Monday, 29 August 2016

Devon Days Out: Kents Cavern

 A couple of weeks ago, we headed for a day out with a bit of a difference...

Kents Cavern is one of the most important Stone Age sites in all of Europe, and is possibly Britains oldest cave.

Now I have to admit, being a little bit claustrophobic and taking a 3 year old who isn't so keen on the dark, I was a bit concerned about whether or not this day out might be a disaster in the making....but I was growing tired of the usual parks, beaches and farm days out that are so plentiful here in Devon and we all fancied doing something a bit different.

So we headed off to Kents Cavern feeling a mix of excited and a little apprehensive!

We'd told Tyne already that the caves would be dark in some parts, and he was also feeling a bit nervous about it...but after chatting about how Batman lived in a cave he was more than up for it! Wondering if this might even be THE very cave that Batman lived in!

When we reached Kents Cavern, I was quite surprised to find that it looked very quaint and welcoming - I'm not sure exactly what I expected, but perhaps something a little daunting in some way?!

Instead we wandered in past a pretty tea room and picnic area with a lovely view over Torbay, and headed in to the nice open cafe and gift shop area where we greeted and informed that the next tour of the cave would be taking place in a few minutes.

After a very short wait, we headed in to the tour meeting point where our guide, Amy, informed us of how the tour would work, how long it would last and what we could expect.

Our group consisted of around 20 or so people, one of whom was a teenaged girl who expressed her absolute disinterest in the experience loudly to her Dad - giving him a dramatic eye roll and saying with a deadpan expression "Look at my face, look at how excited I am to be here." - I'm telling you this because it's important and I'll be coming back to it later on!

And then off we went!

Can you see the face in the rocks?!! This wasn't man made!

I was surprised to find that the caves were reached via a big wooden door, and when we stepped inside with the door closed behind us - it didn't feel small and enclosed as I expected it to, infact it was very large and roomy - there was plenty of space all around us and above our heads, and I didn't feel at all uncomfortable or concerned.

The tour was started off with a bit of a light show and some recorded information about how they were discovered which was actually very interesting, even for someone with no prior interest in this sort of thing such as myself.

And then we headed off, following Amy through the caves.

Although we were warned that certain parts would be steep and narrow, I never found it to be something that I noticed at all - the incline was very slight and I don't think many people would struggle with it, and the narrowest point was still wide enough to walk through with a little room at either side of you.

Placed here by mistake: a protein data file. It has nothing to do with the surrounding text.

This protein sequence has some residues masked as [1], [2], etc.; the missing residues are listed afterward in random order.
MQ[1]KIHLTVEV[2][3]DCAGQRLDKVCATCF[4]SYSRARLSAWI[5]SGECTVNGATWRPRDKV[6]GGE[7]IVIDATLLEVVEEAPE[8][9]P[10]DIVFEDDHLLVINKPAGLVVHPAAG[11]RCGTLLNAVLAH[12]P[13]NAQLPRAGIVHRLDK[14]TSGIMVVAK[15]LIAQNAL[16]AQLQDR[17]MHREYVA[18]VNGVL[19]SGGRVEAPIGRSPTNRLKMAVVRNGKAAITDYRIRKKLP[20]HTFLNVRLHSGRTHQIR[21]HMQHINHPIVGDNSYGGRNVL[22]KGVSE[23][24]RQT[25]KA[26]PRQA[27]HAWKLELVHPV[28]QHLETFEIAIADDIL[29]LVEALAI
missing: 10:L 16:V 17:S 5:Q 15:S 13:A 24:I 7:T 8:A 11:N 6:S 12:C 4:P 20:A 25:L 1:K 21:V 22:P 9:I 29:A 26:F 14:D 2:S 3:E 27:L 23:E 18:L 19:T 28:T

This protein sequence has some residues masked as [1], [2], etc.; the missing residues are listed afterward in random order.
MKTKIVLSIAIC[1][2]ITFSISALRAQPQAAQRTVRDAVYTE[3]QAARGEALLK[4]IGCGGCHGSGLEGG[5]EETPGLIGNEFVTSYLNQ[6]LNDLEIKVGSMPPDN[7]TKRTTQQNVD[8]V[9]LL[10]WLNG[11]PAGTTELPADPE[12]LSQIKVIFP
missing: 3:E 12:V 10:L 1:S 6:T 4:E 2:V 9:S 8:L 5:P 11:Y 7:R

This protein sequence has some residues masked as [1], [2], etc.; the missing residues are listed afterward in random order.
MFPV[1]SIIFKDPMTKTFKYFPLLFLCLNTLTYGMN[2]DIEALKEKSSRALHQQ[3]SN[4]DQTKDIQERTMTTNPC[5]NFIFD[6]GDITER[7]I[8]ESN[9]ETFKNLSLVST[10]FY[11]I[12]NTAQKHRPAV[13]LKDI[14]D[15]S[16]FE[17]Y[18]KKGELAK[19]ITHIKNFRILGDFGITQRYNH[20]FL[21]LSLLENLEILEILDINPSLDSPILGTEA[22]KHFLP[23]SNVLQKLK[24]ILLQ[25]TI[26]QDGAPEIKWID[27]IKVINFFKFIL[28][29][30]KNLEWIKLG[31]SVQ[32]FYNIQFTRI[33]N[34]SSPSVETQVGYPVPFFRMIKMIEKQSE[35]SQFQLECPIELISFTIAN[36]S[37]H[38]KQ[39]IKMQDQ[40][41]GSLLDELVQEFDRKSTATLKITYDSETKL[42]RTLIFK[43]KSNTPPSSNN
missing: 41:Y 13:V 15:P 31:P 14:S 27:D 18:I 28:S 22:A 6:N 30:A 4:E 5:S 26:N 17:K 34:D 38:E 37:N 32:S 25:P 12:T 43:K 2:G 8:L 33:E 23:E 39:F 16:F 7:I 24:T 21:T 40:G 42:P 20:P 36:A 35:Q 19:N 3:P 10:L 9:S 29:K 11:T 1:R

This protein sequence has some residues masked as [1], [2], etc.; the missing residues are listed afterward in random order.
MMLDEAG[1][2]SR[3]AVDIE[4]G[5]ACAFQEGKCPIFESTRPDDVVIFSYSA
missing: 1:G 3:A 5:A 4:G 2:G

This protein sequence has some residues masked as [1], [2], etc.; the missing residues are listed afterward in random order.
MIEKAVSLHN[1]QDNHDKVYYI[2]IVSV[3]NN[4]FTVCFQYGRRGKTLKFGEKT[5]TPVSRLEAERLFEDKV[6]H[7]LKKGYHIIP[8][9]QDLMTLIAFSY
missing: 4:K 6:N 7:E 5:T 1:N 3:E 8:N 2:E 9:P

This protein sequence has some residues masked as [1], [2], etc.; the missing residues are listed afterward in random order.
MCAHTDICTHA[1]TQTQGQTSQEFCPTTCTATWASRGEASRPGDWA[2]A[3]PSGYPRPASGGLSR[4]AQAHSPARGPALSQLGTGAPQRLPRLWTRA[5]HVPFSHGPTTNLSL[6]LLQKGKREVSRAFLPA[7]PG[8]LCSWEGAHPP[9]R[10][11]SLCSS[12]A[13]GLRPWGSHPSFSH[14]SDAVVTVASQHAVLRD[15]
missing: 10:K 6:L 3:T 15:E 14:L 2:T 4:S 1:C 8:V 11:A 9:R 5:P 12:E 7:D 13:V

There was never a need to duck down, or twist yourself in any way to get into any part of it which is something I had expected - infact the caves can even be navigated by a small single pushchair which was interesting to know!

Every so often, Amy would stop us and point out some areas of interest within the cave - she showed us the various stalactites and stalagmites and discussed their age with is and how they were formed...this may all sound like it could have been dull but Amy was a very entertaining guide and she had us laughing out loud more than once with her anecdotes and little jokes.

When we reached the Bears Den, we experienced the famous Kents Blackout - where all of the lights are switched off and you experience the complete darkness of the caves.

I found this absolutely fascinating, I literally couldn't see my own hand in front of my face - I've never experienced such absolute darkness, and to think that is the darkness that the explorers who discovered those caves all those years ago would have experienced is quite mind blowing - how they continued to dig through them with only lantern light I'll never know!

Our tour lasted for around 45 minutes, and all of us thoroughly enjoyed it.

Tyne, my 3 year old, was thoroughly entertained throughout and surprised us all by not even whimpering during the black out - he took it completely in his stride and has told everybody he meets all about it since.

And that stroppy teenager who had no interest in the caves? Well, she laughed more than any of our group throughout the tour at Amy's jokes, seemed interested throughout, didn't make another such comment to her Dad and I saw her leaving with a smile on her face - so doesn't that just say it all?!

This really is a wonderful experience for young and old alike, and I would highly recommend a visit if you're ever in the Devon area.

Once the tour was over, I was surprised to find that there was plenty more to do at Kents Cavern.

Outside Tyne had fun fossil digging through the sand boxes, painting and crafting, and even had a go at using a crossbow for target practise which he just loved!

We had a little wander through some of the Woodland trail, and then enjoyed a delicious cream tea from the cafe enjoying the lovely view.

Our day out at Kents Cavern was such a lovely change from the usual same-old days out, and we will certainly return again in future - infact I am very tempted by their regular evening Ghost Walks!!!

To find out more about Kents Cavern or book a trip, just visit

To read more from our Devon Days Out Series, click here

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